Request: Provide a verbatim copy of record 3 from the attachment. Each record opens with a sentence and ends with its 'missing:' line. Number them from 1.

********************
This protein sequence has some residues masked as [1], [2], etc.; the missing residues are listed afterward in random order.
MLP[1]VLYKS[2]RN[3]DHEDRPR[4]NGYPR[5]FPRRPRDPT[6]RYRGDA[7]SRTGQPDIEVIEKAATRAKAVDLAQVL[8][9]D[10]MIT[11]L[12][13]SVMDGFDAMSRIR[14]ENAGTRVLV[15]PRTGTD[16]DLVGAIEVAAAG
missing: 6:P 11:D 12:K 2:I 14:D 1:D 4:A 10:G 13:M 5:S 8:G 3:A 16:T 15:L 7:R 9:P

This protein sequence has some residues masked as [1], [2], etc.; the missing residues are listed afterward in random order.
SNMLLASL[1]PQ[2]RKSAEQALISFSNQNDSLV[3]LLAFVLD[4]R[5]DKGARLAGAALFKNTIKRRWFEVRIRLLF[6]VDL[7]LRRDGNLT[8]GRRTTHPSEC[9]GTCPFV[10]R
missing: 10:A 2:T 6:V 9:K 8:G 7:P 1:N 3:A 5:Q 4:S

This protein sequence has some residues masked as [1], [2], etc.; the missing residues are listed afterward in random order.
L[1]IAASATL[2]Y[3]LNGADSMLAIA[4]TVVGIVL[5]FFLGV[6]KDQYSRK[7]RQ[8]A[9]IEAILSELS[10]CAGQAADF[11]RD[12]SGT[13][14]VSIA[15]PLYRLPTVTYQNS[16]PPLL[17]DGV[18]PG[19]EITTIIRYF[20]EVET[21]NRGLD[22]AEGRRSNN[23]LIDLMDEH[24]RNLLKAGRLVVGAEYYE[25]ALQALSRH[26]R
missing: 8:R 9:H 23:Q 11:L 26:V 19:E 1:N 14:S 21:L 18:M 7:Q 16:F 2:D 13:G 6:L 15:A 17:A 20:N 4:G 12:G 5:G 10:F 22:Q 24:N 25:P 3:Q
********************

This protein sequence has some residues masked as [1], [2], etc.; the missing residues are listed afterward in random order.
L[1]IAASATL[2]Y[3]LNGADSMLAIA[4]TVVGIVL[5]FFLGV[6]KDQYSRK[7]RQ[8]A[9]IEAILSELS[10]CAGQAADF[11]RD[12]SGT[13][14]VSIA[15]PLYRLPTVTYQNS[16]PPLL[17]DGV[18]PG[19]EITTIIRYF[20]EVET[21]NRGLD[22]AEGRRSNN[23]LIDLMDEH[24]RNLLKAGRLVVGAEYYE[25]ALQALSRH[26]R
missing: 8:R 9:H 23:Q 11:L 26:V 19:E 1:N 14:S 21:L 18:M 7:Q 16:F 2:D 13:G 6:L 15:A 17:A 20:N 4:G 12:G 5:G 10:F 22:Q 24:N 25:P 3:Q